During the recent very limited U. S. Ebola outbreak, the popularity of Ebola-related Google searches in the U. S. rivaled that of flu-related searches during the 2009 A/H1N1 pandemic (see Fig 1), but we can be confident that none (or virtually none) of the Ebola-related U. S. Internet searches or tweets arose from actual victims of Ebola in the U. S. The situation thus provides an excellent means to determine how public interest, curiosity, or panic regarding a certain topic affects social media and Internet search dynamics, and allows us to examine the influence of news media on these trends. The results of this study will thus help to inform future digital epidemiological analyses of outbreak data, possibly allowing for the correction of the effects of benign interest, information-seeking behavior, or public hysteria.

Fig 1. Comparison of the 2014 Ebola-related Google search trends to influenza-related search trends during the 2009 A/H1N1 pandemic.

The relative interest in Ebola-related searches during the month of October 2014 rivaled the flu-related searches at the beginning of the A/H1N1 pandemic.

In this analysis we employ a mathematical model of contagion to simulate the potential influence of Ebola-related news videos on peoples’ tendency to perform Ebola-related Internet searches or tweets. The advantage of such a model over the use of a simple statistical regression model to explore these relationships is that a mathematical model can incorporate non-linear dynamics related to people becoming immune to news media induced interest in a topic (i.e. the model incorporates the effect of eventual boredom with a topic, no matter how many news videos are subsequently aired). For comparison purposes, however, we also present the results of statistical linear regression models examining these relationships.

As a cross-check to our analysis, we verify that public interest in Ebola (as reflected by Internet searches and tweets) does not appear to induce news media stories on the topic. We also show that peaks and valleys in the temporal trends in news media coverage tend to precede the same features in the Internet and Twitter data, not the other way around.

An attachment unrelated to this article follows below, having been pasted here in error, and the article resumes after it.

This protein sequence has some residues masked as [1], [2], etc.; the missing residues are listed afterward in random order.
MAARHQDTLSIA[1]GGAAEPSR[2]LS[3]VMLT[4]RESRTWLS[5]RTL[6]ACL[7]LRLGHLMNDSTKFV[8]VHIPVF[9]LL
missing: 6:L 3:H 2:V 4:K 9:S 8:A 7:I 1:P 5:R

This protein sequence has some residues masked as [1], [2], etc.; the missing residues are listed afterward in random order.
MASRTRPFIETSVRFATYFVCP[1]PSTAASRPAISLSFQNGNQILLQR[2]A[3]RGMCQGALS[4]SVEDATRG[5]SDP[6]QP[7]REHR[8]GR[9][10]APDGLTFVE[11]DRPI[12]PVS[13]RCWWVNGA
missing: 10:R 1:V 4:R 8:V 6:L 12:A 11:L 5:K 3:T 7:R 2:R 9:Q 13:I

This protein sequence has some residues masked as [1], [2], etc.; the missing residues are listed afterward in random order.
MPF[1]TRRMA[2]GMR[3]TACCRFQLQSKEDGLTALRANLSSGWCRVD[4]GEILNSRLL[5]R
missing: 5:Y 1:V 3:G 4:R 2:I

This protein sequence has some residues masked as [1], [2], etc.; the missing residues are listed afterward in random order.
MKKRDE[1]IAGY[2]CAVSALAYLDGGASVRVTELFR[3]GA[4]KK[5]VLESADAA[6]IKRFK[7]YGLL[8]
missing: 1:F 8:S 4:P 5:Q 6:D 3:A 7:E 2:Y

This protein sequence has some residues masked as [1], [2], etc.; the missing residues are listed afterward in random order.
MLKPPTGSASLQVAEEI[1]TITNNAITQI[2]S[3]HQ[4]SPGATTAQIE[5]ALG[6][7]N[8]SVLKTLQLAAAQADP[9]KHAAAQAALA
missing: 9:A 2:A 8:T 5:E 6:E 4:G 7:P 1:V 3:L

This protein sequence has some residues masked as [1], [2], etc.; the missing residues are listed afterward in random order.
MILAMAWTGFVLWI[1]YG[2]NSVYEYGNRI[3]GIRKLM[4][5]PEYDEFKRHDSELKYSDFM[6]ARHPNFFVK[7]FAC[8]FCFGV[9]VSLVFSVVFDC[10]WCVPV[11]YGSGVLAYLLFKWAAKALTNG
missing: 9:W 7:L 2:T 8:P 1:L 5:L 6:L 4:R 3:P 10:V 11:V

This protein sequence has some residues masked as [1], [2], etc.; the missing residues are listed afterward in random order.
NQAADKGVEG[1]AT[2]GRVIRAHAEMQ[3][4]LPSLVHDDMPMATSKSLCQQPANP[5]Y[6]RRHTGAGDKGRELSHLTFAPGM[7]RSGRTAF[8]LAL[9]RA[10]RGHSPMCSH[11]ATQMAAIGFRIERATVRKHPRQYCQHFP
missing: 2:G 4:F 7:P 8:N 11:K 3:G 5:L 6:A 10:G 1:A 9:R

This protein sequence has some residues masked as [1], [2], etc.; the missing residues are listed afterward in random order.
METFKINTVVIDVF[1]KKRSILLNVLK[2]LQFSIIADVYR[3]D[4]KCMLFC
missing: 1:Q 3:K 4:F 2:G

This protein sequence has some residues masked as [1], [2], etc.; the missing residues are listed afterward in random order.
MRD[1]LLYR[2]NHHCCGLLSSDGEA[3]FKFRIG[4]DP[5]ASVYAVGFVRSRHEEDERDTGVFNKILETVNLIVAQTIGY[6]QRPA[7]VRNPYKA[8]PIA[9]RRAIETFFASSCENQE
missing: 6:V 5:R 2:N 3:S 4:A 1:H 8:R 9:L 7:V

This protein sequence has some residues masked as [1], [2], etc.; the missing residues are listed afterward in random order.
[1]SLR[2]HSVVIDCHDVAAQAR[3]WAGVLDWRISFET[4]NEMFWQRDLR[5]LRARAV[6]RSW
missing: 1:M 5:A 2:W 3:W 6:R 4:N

In the following sections we describe the sources of data used in this analysis, and describe the contagion model employed, followed by a presentation of results and discussion.

Materials and Methods


Google search data.

Daily trends in Ebola-related Google searches were obtained from Google Trends application program interface (API) ( The search terms examined were:

  1. “Ebola”
  2. “Ebola symptoms”
  3. “Do I have Ebola”
These search terms were chosen to reflect varying degrees of interest in the topic, from casual curiosity to possible panic regarding the potential of personal infection with Ebola. Only searches originating in the U. S. were considered for this analysis.

The data provided by Google Trends are normalized to the total search volume on Google, and thus the data are relative and not absolute. To estimate the total number of searches, we obtained the total number of searches per month originating in the U. S. for each search term from the Google Adwords subscription service, via the Keyword Planner tool, and scaled the Google Trend data accordingly.

The data are shown in Fig 2.

Fig 2. Time series of Ebola-related news media, Twitter, and Google search data used in this study.

The samples consist of six weeks of data ending October 31st, 2014. The first case of Ebola confirmed in the U. S. occurred on September 29, 2014. The temporal trends in the data samples are highly inter-correlated, with a minimum of 70% correlation between samples.

Twitter data.

Daily Twitter data were obtained from a repository continuously collected by a server maintained by the Purdue center for Visual Analytics for Command, Control, and Interoperability Environments (VACCINE), which uses the Twitter streaming Application Programming Interface (API) to access up to 1% of the global stream of tweets.

From this stream, we selected tweets during the six week period ending October 31, 2014 containing the keyword “Ebola”, or the keywords “Ebola” and “symptoms”. Only English language tweets geo-located in the United States were considered, and retweets were removed from the sample, resulting in a total of 260947 tweets.

Potential bias in the temporal trends due to tweets coming from news agencies, rather than regular (aka “grassroots”) Twitter users needs to be minimized. We thus separated the tweets coming from obvious news agencies, public entities, or reporters; CNN, NBC, ABC, CBS, FOX, MSNBC, New York Times, Washington Post, Reuters, Bloomberg News, New Day, U.N. Spokesperson, and Geraldo Rivera. We also excluded tweets coming from users with usernames that included the words “TV”, “media”, “trend”, “CP” (which often stands for “City Press”), and “report” (all selections were applied such that they were not sensitive to the case of the characters in the username). This yielded a sample of 10224 tweets.